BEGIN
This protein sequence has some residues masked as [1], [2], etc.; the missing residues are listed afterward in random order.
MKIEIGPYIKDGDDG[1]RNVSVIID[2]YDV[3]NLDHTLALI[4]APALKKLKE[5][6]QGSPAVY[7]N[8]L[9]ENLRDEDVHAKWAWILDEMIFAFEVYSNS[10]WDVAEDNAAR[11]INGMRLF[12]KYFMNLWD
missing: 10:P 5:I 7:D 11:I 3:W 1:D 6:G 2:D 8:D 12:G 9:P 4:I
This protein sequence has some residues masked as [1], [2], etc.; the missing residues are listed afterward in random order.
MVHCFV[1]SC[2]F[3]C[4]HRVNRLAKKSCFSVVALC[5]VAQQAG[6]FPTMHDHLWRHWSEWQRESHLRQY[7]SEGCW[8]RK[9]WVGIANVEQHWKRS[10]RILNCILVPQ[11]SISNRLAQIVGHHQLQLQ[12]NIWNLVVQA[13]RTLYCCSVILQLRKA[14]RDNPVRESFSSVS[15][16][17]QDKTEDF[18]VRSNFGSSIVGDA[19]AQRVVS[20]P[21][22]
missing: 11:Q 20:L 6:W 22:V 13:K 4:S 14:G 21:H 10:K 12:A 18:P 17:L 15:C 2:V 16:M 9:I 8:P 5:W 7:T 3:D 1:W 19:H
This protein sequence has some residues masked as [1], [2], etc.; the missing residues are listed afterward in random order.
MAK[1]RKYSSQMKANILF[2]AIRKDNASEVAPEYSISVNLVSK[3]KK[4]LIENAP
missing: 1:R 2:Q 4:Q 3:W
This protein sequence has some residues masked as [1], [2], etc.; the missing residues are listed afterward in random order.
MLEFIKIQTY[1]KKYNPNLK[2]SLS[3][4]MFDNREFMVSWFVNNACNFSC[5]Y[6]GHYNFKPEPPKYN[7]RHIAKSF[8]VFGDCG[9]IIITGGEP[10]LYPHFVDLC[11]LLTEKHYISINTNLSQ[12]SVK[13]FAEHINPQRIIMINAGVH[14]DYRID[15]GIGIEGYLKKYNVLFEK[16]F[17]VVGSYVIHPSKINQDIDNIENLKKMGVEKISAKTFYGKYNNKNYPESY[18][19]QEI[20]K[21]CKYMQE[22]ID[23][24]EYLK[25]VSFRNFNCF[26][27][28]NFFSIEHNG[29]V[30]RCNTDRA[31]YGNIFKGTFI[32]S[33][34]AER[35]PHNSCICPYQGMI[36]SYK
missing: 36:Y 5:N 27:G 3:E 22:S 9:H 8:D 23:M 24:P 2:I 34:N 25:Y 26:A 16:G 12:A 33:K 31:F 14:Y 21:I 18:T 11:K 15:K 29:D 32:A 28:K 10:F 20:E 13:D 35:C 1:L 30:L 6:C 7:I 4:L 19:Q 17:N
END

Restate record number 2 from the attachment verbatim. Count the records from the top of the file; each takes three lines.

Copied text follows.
This protein sequence has some residues masked as [1], [2], etc.; the missing residues are listed afterward in random order.
MVHCFV[1]SC[2]F[3]C[4]HRVNRLAKKSCFSVVALC[5]VAQQAG[6]FPTMHDHLWRHWSEWQRESHLRQY[7]SEGCW[8]RK[9]WVGIANVEQHWKRS[10]RILNCILVPQ[11]SISNRLAQIVGHHQLQLQ[12]NIWNLVVQA[13]RTLYCCSVILQLRKA[14]RDNPVRESFSSVS[15][16][17]QDKTEDF[18]VRSNFGSSIVGDA[19]AQRVVS[20]P[21][22]
missing: 11:Q 20:L 6:W 22:V 13:K 4:S 14:G 21:H 10:K 12:A 18:P 17:L 15:C 2:V 16:M 9:I 8:P 5:W 7:T 3:D 1:W 19:H